Heck, there’s even room for the series to find a new home on Switch. Ridge Racer is no stranger to Nintendo consoles, having seen Ridge Racer 64 on N64, Ridge Racer DS on DS, and Ridge Racer 3D on 3DS. A Switch-based collection of Ridges 1-5 would be super-cool, especially if it included an arcade-perfect port of the original – which at this stage is a complete mystery as to why it’s never seen a standalone digital release.

But I think what I really want if nothing else is an HD remake of Ridge Racer: Type 4. It’s clearly one of the absolute best racers ever made, up there with Sega Rally Championship and Daytona USA. The atmosphere from the first race to the final midnight at the dawn of the new Millennium (complete with fireworks!) is wonderful. You can feel the heat from the sun-drenched tarmac at Phantomile and the cool of the night air by the airfield at Edge of the Earth as your taillights leave trails under the bright windows of the buildings.

Ridge Race Type 4

Ridge Racer 4 represents everything the genre’s forgotten. The announcer, the restricted car classes (dressed up to look like hundreds of cars – very clever) and a complex handling system that rewards patience and effort with pixel-perfect driving when you get it right. The music is unforgettable but comparatively understated at times, again adding to that incredible atmosphere.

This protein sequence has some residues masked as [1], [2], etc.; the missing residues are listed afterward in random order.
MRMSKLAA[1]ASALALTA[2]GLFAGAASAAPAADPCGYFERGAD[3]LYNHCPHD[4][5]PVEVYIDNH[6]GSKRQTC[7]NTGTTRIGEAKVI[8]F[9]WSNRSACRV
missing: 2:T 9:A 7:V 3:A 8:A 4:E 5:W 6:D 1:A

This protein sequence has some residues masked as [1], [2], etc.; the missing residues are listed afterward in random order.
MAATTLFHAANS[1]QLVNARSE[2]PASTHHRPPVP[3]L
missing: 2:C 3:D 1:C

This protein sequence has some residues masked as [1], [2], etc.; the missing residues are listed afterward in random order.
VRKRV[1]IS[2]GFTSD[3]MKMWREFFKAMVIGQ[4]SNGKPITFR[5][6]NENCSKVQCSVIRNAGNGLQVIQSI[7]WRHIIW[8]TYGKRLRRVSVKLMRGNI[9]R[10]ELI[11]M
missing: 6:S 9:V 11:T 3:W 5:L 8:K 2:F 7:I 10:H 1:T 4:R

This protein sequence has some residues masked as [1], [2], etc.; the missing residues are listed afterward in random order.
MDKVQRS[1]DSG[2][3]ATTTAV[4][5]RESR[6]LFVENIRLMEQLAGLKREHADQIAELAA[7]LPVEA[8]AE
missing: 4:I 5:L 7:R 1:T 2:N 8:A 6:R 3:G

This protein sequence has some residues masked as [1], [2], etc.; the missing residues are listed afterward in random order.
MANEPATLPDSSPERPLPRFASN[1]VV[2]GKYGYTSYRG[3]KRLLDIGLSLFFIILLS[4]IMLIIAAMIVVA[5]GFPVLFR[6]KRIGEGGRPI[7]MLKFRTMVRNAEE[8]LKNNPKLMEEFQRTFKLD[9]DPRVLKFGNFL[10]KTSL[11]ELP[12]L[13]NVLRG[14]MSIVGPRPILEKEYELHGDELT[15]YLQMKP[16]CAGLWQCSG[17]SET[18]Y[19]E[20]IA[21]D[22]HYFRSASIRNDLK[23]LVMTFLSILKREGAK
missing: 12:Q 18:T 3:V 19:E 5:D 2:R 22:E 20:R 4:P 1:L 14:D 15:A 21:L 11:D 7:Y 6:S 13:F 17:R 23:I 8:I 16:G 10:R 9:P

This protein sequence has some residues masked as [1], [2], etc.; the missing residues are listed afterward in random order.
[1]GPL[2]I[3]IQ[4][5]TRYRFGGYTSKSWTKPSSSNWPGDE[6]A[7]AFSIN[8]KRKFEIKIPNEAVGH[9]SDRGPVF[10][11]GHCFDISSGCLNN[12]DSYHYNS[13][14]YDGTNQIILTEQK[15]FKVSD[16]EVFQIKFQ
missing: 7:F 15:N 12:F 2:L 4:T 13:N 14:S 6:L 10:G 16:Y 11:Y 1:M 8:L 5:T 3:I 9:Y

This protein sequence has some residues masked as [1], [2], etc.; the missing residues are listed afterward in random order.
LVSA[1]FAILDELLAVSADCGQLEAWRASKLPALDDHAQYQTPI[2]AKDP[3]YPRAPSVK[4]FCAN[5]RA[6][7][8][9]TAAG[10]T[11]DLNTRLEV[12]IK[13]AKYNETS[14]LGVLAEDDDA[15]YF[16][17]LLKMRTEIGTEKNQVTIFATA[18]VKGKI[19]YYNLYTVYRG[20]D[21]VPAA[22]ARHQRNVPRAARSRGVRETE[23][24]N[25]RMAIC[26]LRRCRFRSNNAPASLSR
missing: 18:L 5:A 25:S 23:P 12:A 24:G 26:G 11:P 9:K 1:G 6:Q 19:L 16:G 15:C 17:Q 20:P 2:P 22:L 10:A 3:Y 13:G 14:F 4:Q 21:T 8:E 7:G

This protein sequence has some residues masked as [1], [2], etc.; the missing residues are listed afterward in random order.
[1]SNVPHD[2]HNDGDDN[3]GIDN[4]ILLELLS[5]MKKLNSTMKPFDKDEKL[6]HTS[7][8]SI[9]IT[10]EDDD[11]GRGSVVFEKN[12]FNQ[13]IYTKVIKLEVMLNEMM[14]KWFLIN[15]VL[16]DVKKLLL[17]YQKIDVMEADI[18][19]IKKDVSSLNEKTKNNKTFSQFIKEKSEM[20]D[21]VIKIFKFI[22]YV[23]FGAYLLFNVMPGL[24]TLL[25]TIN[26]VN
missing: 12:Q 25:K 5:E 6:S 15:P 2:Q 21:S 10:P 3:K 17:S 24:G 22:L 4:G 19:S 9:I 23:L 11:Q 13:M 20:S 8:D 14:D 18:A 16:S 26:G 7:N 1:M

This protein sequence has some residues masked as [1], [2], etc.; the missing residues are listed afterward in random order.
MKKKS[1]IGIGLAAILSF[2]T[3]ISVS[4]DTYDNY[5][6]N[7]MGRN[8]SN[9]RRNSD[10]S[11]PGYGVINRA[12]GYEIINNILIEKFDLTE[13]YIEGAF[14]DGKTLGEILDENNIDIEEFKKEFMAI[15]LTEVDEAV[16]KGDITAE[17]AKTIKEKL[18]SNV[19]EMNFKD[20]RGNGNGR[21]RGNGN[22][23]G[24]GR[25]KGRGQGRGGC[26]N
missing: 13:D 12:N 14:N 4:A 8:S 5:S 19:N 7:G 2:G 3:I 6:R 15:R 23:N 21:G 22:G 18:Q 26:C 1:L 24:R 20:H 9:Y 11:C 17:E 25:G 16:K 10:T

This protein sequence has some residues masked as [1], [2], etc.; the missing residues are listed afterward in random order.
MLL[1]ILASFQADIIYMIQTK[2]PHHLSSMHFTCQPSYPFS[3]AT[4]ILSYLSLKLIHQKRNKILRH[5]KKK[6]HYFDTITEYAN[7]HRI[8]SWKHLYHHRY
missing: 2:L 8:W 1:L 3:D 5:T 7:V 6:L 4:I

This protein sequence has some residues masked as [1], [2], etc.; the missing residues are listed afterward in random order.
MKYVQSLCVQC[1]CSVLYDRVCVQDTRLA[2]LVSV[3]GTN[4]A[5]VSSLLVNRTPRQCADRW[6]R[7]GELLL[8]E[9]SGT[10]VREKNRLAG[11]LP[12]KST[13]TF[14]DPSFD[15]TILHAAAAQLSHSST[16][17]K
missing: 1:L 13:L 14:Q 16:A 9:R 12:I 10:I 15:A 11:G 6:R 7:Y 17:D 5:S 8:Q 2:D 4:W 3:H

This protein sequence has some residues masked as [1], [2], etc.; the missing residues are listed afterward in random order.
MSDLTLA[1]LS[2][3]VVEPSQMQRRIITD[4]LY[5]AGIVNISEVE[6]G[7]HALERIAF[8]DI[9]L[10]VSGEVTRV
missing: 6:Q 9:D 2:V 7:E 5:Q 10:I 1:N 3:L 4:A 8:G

Indeed, from the slow pace of the CG intro with Reiko Nagase sitting in her bedroom to the optional blur filter on the replays, there’s a mix of supreme excitement with luxurious laziness. The city’s sleepy, but the Ridge Racers are tearing it up. You can imagine the dust on the tarmac and the smell of burnt rubber mixed with hi-octane fuel.

Why is it that now we have the technology to effectively play that CG intro in real time, nobody’s bothered to make it? Only the original Race Driver GRID looks like late ‘90s era CG in real time gameplay, and one game in 20 years is just not good enough.

Ridge Racer Type 4 Intro

Who wouldn’t want to play that? Why are we having to wait so long for a new Ridge Racer?

If anybody’s reading this in the offices at Bandai Namco, I’d suggest it’s about time we had an astonishing new arcade racer for the Series X/PS5 generation. Don’t try to push the envelope with an open world, or focus on the weird drift-to-boost system. It’s not what Ridge Racer should be about, and I’m sure it’s why many people lost interest.

Ridge Racer is about the joy of driving around beautiful racetracks in cities, countryside and by the seaside, with ultra-solid driving physics and drift-happy racing cars. So give us that. Just once more. Please?